Wakeup call: Theo speaks; Howard loves L.A.; protecting the statue

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Wakeup call: Theo speaks; Howard loves L.A.; protecting the statue

Here's your wakeup call -- a combination of newsworthy andor interesting tidbits -- for Thursday, July 19:

BASEBALL
Theo Epstein has a message for Cubs Nation: Lower your expectations, at least for the near future. (CSN Chicago)

Jerry Seinfeld live Tweeted the Mets-Nationals game -- and made a Steve Bartman reference to boot -- during Wednesday night's ESPN telecast. (CSN Washington)

Melky Cabrera the ballplayer is having quite the renaissance this year, but not so much Melky Cabrera the person. At least that's how Chipper Jones and the Atlanta fans see it. (CSN Bay Area)

Ever wonder how to throw a pie in a postgame celebration? Watch Josh Reddick tell you how. (CSN Bay Area)

BASKETBALL
Now Dwight Howard says yes, he will sign with the Lakers. (NBC's Pro Basketball Talk)

Kobe Bryant doesn't think much of David Stern's push for an under-23 basketball tournament in the Olympics. And that's putting it mildly. (NBC's Pro Basketball Talk)

All things considered, Jeremy Lin would rather be in New York. Bet the Rockets are thrilled to hear that after writing him a 25 million check. (AP)

COLLEGE SPORTS
After a plane flew over the Penn State campus carrying a banner that read "Take the statue down or we will," a group of students began a "Oh no you won't" vigil around the Joe Paterno statue. (AP via CSN Philly)

Pitt pays the Big East 7.5 million, and the Big East says, okay, you can leave after the 2013 season. (AP)

FOOTBALL
With each day comes word of another former NFL player dying young. Today it's Cleveland Elam, a member of the 49ers' "Gold Rush" front four of the 1970s, at age 60. (CSN Bay Area)

RGIII is (finally) a Redskin. (CSN Washington) But how long did it take for you to figure out what HTTR meant?

One of the reasons the injury problem -- specifically, the concussion problem -- is so pervasive is that players won't come clean when they're hurt. Troy Polamalu is the latest, telling Dan Patrick he's lied about concussions to get back in a game and that "any football player . . . records at least maybe 50 to 100 concussions a year". (CSN Baltimore)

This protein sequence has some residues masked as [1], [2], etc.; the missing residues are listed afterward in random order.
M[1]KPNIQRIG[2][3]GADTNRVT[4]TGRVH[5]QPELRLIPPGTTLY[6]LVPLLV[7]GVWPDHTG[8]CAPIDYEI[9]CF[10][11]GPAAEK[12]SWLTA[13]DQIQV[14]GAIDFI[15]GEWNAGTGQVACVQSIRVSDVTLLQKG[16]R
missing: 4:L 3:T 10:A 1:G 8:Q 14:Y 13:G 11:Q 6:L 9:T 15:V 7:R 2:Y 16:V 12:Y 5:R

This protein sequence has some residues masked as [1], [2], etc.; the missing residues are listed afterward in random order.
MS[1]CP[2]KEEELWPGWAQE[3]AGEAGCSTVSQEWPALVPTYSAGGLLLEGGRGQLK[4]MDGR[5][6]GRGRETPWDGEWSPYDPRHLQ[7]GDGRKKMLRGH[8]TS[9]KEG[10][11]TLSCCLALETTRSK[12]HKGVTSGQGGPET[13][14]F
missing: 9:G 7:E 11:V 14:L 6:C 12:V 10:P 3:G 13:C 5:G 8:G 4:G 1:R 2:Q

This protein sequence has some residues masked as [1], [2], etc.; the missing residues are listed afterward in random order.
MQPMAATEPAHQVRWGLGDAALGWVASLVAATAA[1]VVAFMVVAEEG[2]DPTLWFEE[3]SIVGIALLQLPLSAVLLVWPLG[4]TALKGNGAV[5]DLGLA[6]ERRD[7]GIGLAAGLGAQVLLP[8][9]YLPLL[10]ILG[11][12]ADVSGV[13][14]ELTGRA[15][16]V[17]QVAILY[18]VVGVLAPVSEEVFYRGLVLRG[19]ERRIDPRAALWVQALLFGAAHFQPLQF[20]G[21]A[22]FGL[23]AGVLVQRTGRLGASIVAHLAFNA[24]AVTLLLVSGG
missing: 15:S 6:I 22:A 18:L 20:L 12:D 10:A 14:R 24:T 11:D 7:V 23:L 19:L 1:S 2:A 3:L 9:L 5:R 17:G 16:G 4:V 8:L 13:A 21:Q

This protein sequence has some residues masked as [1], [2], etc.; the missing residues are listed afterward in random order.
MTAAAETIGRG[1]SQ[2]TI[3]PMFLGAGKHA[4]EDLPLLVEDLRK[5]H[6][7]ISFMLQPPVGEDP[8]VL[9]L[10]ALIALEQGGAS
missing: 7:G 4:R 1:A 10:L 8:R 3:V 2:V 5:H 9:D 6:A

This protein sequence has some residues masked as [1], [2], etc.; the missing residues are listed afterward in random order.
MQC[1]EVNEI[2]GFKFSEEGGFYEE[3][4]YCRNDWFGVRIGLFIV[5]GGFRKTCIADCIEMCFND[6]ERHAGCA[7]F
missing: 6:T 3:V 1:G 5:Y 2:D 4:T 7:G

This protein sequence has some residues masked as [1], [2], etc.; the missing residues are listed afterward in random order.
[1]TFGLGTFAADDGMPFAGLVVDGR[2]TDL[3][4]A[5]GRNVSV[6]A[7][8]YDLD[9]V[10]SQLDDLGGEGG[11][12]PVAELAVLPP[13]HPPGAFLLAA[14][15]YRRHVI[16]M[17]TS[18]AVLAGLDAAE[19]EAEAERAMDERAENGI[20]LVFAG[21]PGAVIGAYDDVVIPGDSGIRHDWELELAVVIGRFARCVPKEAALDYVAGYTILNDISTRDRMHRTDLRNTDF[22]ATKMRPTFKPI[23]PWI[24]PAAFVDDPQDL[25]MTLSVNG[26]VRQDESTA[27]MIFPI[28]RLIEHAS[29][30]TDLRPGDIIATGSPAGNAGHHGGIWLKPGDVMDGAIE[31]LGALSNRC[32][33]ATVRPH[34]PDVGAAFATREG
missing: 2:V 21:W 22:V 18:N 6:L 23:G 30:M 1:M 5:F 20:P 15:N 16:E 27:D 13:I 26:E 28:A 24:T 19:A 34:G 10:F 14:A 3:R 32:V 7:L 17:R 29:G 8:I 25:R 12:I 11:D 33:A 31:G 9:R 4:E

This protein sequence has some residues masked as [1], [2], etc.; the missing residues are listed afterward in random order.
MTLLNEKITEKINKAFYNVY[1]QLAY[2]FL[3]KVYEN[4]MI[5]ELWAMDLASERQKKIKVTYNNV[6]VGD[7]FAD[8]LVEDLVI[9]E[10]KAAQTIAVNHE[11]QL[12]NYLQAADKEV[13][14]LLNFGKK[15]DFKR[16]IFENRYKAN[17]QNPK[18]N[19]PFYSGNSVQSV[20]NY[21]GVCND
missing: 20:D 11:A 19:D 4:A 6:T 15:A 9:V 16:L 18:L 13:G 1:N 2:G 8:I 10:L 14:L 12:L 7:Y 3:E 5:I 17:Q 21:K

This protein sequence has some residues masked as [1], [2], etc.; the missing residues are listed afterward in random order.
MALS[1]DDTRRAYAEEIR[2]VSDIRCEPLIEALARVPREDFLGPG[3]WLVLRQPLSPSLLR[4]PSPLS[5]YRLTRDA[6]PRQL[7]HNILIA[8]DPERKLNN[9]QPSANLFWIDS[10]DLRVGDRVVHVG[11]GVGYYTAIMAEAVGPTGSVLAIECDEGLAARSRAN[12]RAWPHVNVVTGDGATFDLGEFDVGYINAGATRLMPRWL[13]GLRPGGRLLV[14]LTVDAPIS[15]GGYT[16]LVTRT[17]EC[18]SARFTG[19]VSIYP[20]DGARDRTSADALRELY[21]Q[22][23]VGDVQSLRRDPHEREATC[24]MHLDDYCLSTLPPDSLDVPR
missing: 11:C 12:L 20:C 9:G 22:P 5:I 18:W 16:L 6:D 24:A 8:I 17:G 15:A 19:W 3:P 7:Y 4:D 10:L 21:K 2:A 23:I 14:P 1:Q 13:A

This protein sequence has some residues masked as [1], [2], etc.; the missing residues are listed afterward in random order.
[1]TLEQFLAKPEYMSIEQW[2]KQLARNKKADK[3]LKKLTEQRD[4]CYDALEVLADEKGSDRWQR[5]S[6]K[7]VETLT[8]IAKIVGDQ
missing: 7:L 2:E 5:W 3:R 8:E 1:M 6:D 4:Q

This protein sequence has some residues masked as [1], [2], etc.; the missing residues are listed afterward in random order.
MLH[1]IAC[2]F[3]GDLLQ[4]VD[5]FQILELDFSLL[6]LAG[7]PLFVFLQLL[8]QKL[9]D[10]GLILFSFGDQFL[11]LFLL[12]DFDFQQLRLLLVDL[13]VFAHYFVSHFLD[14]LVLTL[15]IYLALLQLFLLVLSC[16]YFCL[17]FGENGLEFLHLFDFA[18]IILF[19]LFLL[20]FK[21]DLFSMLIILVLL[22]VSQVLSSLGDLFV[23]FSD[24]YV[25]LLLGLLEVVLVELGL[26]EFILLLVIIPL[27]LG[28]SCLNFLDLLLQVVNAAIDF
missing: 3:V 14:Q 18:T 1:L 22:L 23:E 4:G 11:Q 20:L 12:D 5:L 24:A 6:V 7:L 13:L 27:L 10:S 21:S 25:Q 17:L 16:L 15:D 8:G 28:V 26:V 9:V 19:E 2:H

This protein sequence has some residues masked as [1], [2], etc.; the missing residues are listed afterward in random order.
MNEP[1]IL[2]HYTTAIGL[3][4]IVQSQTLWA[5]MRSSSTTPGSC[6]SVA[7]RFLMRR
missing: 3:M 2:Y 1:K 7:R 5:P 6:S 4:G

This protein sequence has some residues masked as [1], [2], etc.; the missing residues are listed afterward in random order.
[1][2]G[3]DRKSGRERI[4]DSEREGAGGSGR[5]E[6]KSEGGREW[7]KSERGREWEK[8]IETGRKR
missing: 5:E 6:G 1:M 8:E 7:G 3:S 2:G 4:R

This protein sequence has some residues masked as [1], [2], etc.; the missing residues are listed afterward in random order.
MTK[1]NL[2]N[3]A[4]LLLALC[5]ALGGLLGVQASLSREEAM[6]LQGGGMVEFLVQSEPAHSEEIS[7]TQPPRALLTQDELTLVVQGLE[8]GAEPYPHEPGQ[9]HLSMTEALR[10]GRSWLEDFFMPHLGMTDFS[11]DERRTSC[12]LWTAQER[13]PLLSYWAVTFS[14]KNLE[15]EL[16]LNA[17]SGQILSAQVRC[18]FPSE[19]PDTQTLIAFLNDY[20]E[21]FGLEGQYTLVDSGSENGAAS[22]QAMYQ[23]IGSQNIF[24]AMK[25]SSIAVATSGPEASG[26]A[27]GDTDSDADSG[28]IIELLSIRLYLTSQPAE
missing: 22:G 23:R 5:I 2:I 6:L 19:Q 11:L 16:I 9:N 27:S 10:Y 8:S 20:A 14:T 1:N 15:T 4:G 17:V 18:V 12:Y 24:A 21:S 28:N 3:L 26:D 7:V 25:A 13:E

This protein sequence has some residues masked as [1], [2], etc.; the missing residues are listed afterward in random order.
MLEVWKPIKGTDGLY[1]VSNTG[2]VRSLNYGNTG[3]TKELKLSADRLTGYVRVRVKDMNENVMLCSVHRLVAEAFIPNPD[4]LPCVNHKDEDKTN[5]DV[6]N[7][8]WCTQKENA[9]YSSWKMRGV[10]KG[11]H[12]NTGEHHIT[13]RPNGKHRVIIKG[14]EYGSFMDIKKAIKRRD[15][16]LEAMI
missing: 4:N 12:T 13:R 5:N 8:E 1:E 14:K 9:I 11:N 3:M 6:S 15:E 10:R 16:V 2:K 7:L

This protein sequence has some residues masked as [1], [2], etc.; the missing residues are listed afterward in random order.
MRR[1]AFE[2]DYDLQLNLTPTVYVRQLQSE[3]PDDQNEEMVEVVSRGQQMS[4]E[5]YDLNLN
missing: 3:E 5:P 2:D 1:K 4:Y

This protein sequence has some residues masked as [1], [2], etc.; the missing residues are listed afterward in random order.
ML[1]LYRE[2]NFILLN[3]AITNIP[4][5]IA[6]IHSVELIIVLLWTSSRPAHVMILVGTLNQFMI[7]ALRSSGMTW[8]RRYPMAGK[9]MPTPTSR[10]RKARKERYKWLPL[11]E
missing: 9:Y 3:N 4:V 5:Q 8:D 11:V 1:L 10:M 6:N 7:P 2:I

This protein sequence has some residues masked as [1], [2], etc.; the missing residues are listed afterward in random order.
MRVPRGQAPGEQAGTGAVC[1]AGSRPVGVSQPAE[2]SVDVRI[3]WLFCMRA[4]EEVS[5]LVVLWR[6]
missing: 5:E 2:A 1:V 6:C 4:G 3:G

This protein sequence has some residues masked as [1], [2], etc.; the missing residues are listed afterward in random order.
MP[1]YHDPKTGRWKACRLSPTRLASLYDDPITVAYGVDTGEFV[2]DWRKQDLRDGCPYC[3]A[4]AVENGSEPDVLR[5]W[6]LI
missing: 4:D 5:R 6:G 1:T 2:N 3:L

A dynasty in Philadelphia? Michael Vick thinks so. (CSN Philly)

The referees say the NFL planned to lock them out all along. The NFL is shocked, shocked, to hear such a thing. (AP)

HOCKEY
They're talking, and it's "cordial". Can't say there's any progress, however, betwen the owners and players. (AP)

If some of the owners' demands have a "Save us from ourselves!" ring, here's why: The Flyers signed Shea Weber to a 14-year, 100 million offer sheet. (CSN Phllly) The Predators have a week to match it.

The Kings' Drew Doughty won't be charged with date rape. (NBC's Pro Hockey Talk)

-- Hail to the Redskins

Brady allows himself to enjoy win: '[Bleep], you've got to be happy now'

Brady allows himself to enjoy win: '[Bleep], you've got to be happy now'

FOXBORO -- Tom Brady can be his own worst critic. That's why last week, after beating the Texans in the Divisional Round to move on to the AFC title game, he wasn't thrilled. He didn't play up to his standards. The offense struggled at points. He wore his frustration like a five o'clock shadow.

Winning is not everything for Brady, most weeks. He has an idea of how he should perform, how the Patriots offense should perform, and when those ideals aren't met, he's generally displeased. 

PATRIOTS 36, STEELERS 17

On Sunday, after beating up on the Steelers, 36-17, that wasn't the case. It was a sound performance, but it wasn't perfect. It was explosive at times, but it shined a light on areas where the Patriots will need to continue to improve. 

Despite its imperfections, Sunday was no time to brood about plays missed or lessons learned the hard way. Screw it, Brady seemed to say. They were going to the Super Bowl. It was OK to smile.  

"It was a good day," Brady said. "I mean, we're going to the Super Bowl, man. [Expletive], you've got to be happy now."

The Super Bowl berth is the ninth in franchise history -- more than any other club -- and the seventh with Brady and coach Bill Belichick. By throwing for 384 yards and three touchdowns on 32-of-42 passing, Brady tied Joe Montana for the most postseason games (nine) with three touchdown passes. 

Brady will also claim the record for Super Bowls played when he and the Patriots head to Houston. And if they win, he'll tie Charles Haley for most Super Bowl wins for a player (five).

Those are lofty numbers made even more significant, perhaps, due to the fact that Brady wasn't allowed to start this season as his team's quarterback. He was asked during Sunday's postgame press conference if it was personally satisfying to get back to the Super Bowl despite having to serve a four-game suspension due to Deflategate.

"Well, that's because of the hard work of a lot of people from my coaches to my teammates to our families that support us," he said. "It takes a lot of people, a lot of hard work and a lot of effort over the course of many months. This didn't start at 6:40 tonight.

"This thing started in April. It really started before that in free-agency when we were picking up guys like [Chris] Hogan and drafting guys like Malcolm Mitchell and guy who were in rehab like [LeGarrette Blount] and [Dion Lewis] and [James Develin] and Nate [Solder]. It's a lot of hard work. There are only two teams left standing, and I'm happy we're one of them."

They're going to the Super Bowl. He has to be happy now.